The animated films A Glimpse of Teenage Life in Ancient Rome, and Four Sisters in Ancient Rome created believable worlds via animation, another example is Treasures from the Wreck of the Unbelievable currently on show at the Venice Biennale – this month’s blog by Ray Laurence (Professor of Ancient History at Macquarie University) examines how Classical Myth informs this astounding show by Damien Hirst.
Damien Hirst has created a set of objects that purport to have been found in 2008 off the coast of East Africa from a ship named the Unbelievable. It was owned by a freed slave, who was a wealthy collector, and had 100 fabled treasures. The choice of a freed slave living in the first to second century AD is very much a Trimalchio figure from Petronius’ Satyrica. All the objects have, of course, been made in the 21st century playing on the idea that ‘Somewhere between lies and truth lies the truth’, but alongside these objects are films and photographs showing their recovery – using of course various talking heads. There is even a model of the ship – The Unbelievable – with research credited to the University of Southampton’s Centre for Maritime Archaeology.
For fans of Classical Myth, there is much research behind the objects that brings to life stories with references in the catalogue and labels that are, at times, deliberately playful. The skull of a mammoth explains how the concept of a one eyed cyclops could have been created in antiquity. The mammoth’s large central nasal cavity created the position of the cyclops’ eye.
There are shockers though – Cronos Devouring his Children is thankfully one of the presented with coral and seal life covering it, Zeus is represented as a baby crying whilst his elder siblings are dismembered and eaten.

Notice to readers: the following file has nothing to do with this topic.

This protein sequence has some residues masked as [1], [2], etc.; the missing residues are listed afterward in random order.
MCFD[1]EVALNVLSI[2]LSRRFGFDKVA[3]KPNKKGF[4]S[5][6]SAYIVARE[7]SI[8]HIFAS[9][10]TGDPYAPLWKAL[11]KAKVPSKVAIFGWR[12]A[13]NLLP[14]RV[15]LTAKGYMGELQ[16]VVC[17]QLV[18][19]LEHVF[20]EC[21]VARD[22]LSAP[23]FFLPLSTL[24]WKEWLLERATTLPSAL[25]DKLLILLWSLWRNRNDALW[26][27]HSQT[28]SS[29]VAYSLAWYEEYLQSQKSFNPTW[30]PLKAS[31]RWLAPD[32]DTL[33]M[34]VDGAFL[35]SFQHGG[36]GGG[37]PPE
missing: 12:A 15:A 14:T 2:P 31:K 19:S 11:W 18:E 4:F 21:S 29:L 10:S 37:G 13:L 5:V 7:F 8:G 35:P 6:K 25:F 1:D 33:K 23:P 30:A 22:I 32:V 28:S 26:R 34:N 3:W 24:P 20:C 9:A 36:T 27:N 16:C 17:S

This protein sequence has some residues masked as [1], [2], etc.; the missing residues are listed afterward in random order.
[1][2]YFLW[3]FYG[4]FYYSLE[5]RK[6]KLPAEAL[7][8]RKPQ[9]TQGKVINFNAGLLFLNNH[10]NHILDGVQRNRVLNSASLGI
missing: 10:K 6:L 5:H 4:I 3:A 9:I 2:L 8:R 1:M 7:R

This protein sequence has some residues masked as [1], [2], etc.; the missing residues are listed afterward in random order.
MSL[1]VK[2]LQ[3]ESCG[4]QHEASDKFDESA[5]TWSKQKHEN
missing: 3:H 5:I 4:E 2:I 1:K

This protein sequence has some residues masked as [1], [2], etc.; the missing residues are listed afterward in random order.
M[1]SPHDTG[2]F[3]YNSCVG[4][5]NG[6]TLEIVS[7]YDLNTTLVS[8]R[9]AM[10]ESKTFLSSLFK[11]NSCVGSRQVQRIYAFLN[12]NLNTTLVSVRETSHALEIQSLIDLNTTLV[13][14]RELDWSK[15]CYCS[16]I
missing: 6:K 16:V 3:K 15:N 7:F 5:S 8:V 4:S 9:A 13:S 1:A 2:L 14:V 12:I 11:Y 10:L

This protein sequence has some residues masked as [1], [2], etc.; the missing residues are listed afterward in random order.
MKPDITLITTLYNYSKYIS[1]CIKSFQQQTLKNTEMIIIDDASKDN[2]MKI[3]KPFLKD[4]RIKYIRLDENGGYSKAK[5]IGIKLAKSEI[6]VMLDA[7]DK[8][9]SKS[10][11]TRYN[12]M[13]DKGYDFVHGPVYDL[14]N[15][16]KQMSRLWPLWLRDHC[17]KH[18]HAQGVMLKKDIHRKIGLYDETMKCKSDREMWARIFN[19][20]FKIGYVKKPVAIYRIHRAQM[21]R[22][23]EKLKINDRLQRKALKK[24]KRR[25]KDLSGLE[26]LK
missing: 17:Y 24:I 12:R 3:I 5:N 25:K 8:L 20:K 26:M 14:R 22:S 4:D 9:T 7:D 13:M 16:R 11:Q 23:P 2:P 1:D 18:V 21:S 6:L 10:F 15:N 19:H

Cerberus, the three headed hound, pops up in at least two places in the show and the severed head of Medusa appears in a number of exhibits with a note that her blood dripping from her neck was thought to have created coal.
Objects in gold have been created for the exhibit including jewellery and coins. Captions vary though – Andromeda and the Sea Monster remains somewhat unexplained and, in the very next room, up pops Goofy to be followed in the following room by Mickey – who we later discover is the freed slave or the collector’s best friend.
The young girls at the Athenian Sanctuary of Brauron are represented by a vast grizzly bear with female warrior. Here, an explanation of the lost-wax technique of manufacture is provided, which is traced to China, Egypt and Peru – as well as to Athens. Interestingly, no attempt has been made to recreate Greek red and black figure vases.
There is much more than the Classical Past though, we are taken through Mayan Calendar Stones, Hittite Lion Women, a Sphinx from Egypt, to Hindu mythology and then there is Mickey and Goofy to turn the seemingly believable into the Unbelievable.
What is also apparent is the uncertainty if some objects such as the ancient helmets have been manufactured in the 21st century or simply brought on the antiquities market. Maybe the show’s greatest success is The Fate of a Banished Man – an incomplete colossal statue missing its head.
In the end, you have to see the show as a series of fragments curated into a collection with a story that features its own rediscovery via archaeology. There is also a sense of the futility or inauthenticity of collecting and the display of collections – grasped perhaps as a form of obsession that may have taken control of the fictional collector. Yet, at the same time, the show is simply fascinating and amusing – as we marvel at our own ability to believe the Unbelievable. It also engaged two boys in Year 7 and Year 8 and that really is an achievement!
The Treasures from the Wreck of the Unbelievable. Damien Hirst is on show at Punta della Dogana and Palazzo Grassi in Venice through to 3 December 2017.